Rick Perry's Former Staffers Made Millions As Lobbyists

WASHINGTON -- Texas Governor and Republican presidential candidate Rick Perry has been good for the Austin lobbying business. Forty Perry aides have either left the governor's administration to become registered state lobbyists or gone from the lobby into Perry's inner circle, some of them making multiple trips through the revolving door, according to state lobbying disclosure filings and a review of staff records obtained by The Huffington Post through public records requests.

Among Perry's closest campaign aides, at least five have been registered lobbyists, including his communications director, his spokesperson and his political director. Two other ex-staffers who are current lobbyists head Super PACs organized to elect Perry.

These lobbyists have done good work for their clients, winning lucrative state contracts for everything from private toll roads to a nuclear waste dump to the now infamous HPV vaccine mandate. A review of financial disclosures filed with the Texas Ethics Commission shows that during the past 10 years, former Perry staffers have raked in tens of millions of dollars in lobbying contracts.

Perry, vying for the support of the Tea Party base, has been slammed by rivals Sarah Palin and Rep. Michele Bachmann (R-Minn.) for "crony capitalism." If crony capitalism describes a situation where contracts are won by private companies who've hired close associates of the governor, then Texas records show the charge could stick. The pay-to-play allegations against Perry have become an Austin cliche.

"The revolving door turns at torrential speeds in Texas," explained Andrew Wheat, research director for the non-partisan watchdog group Texans for Public Justice. "It's like it's driven by a hurricane and Perry's office has been part and parcel of it."

Perhaps no one has benefited more from his Perry connection than Mike Toomey. He had been a Perry confidant during their time in the state legislature in the '80s before becoming a successful lobbyist. In 2002, Toomey became Perry's chief of staff, a job he held until 2004 when he returned to the lobby. Texas financial disclosure records show Toomey secured lobbying contracts from government supplicants worth between $9 million and $17.5 million during the Perry years.

Toomey's lobbying success has not been free from controversy. In the race to win the Republican presidential nomination in 2012, it has become a lightening rod.

During Monday's Republican primary debate, Bachmann attacked Perry for issuing an executive order mandating sixth-grade girls receive a vaccination against the sexually-transmitted disease HPV, which, studies show, can lead to cervical cancer. That vaccination is manufactured by pharmaceutical company Merck, which employed Toomey as one of only three lobbyists during the mandate controversy.

Bachmann excoriated Toomey's role in the issuance of the executive order: "What I'm saying is that it's wrong for a drug company -- because the governor's former chief of staff was the chief lobbyist for this drug company. The drug company gave thousands of dollars in political donations to the governor, and this is just flat-out wrong. The question is, is it about life, or was it about millions of dollars, and potentially billions, for a drug company?"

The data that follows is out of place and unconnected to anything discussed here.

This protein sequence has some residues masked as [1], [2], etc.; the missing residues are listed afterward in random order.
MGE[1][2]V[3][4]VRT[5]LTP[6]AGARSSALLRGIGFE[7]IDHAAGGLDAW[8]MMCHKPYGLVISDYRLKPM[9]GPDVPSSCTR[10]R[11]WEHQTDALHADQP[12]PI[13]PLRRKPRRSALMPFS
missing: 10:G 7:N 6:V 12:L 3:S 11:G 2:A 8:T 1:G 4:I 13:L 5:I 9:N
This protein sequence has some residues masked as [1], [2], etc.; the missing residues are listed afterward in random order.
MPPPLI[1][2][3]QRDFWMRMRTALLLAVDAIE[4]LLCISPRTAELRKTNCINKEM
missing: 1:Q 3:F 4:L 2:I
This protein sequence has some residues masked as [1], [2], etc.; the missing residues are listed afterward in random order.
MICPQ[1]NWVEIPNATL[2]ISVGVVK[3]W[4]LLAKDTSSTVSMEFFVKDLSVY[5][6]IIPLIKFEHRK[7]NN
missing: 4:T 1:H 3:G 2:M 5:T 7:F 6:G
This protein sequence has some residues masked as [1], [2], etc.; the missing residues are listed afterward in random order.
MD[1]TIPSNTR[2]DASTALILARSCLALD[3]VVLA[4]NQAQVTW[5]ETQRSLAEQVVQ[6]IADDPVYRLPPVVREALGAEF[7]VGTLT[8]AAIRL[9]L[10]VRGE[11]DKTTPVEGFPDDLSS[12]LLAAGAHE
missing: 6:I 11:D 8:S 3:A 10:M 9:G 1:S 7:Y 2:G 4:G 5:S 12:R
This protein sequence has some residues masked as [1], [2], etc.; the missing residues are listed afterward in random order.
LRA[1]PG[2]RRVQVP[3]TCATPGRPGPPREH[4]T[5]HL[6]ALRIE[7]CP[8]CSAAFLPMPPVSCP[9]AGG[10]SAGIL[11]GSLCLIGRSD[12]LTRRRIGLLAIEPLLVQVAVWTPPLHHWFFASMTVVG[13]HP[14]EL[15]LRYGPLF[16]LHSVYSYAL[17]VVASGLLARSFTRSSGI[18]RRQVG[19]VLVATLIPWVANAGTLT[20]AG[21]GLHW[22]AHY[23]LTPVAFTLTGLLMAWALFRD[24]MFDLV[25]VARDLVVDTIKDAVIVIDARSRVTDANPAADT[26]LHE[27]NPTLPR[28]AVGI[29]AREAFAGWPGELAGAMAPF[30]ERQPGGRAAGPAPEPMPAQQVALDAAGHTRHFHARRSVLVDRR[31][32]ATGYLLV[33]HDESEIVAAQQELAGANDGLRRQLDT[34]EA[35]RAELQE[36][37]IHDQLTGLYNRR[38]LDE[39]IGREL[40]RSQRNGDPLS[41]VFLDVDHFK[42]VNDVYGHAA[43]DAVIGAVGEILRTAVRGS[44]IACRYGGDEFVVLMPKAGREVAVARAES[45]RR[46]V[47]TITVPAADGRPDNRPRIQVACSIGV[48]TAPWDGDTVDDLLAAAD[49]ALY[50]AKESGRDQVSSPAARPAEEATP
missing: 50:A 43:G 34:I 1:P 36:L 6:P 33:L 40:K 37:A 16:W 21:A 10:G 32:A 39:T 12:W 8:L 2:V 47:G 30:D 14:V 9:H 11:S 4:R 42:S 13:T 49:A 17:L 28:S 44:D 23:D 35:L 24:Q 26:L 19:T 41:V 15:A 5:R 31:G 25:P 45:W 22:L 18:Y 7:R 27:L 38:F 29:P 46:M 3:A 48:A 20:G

Merck began a state-by-state push to get governments to adopt HPV vaccine mandates after the Food and Drug Administration (FDA) approved the vaccine for use in 2006. The company stood to make hundreds of millions of dollars if its mandate drive succeeded. They hired top lobbyists in a number of states. In Texas, Merck naturally came to Toomey.

"Absolutely Mike [Toomey] convinced [Perry] on that," Bill Miller, a founding partner of the Austin lobbying powerhouse HillCo Partners told HuffPost. The firm has done work on behalf of top-tier conservative donors, such as Houston construction mogul and swift-boat funder Bob Perry (no relation) and Koch Industries. "Maybe he personally believes in that ... Mike played an influential role. It's just the way I read it, the nature of the deal."

Amid widespread outrage over Toomey's lobbying -- and fervent opposition from religious conservatives who opposed the order on the belief that it encouraged promiscuity among young teens -- the Texas legislature repealed Perry's order in a near unanimous vote. Despite the ultimate failure to enact the vaccine mandate, Merck still retains Toomey as a lobbyist and has paid him contracts worth between $250,000 and $560,000 from 2004 through 2011.

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It's not difficult to see the allure of joining the lobbyist ranks for those coming out of the Perry administration. The governor's influence has been vast; he has roughly 4,000 appointments to various boards, commissions and task forces. Real or perceived closeness to the governor -- not to mention being on a first-name basis with his scheduler -- is an asset for any lobbying firm or corporation seeking influence.

"If you are going to be a top-tiered lobbyist, you almost have to have worked for him," explained one veteran Austin-based lobbyist, "because that means you're part of the team."

Perry, the lobbyist added, places a premium on the inner circle -- especially his former chiefs of staff. "I'd say he only listens to those guys," he said.

The 26 ex-Perry staffers currently registered as lobbyists will take in a combined total of between $6.37 and $11.6 million this year, government disclosure records show. (The disclosure forms only list the ranges of the contracts, making a precise calculation impossible.)

Former Perry insiders admit a tour of duty in the administration can be a plus. There are practical advantages: "I understand what the internal office processes are," explained Victoria Ford, a lobbyist who worked as a health care policy director and deputy legislative director under Perry early in his administration. "If I have a problem, I already know how to work through it. It's been helpful."

But, Ford told HuffPost, it's no easy gravy train. "It's been neutral to favorable to me, although I'm not as aggressive about it as some of the other folks who left the office," she said.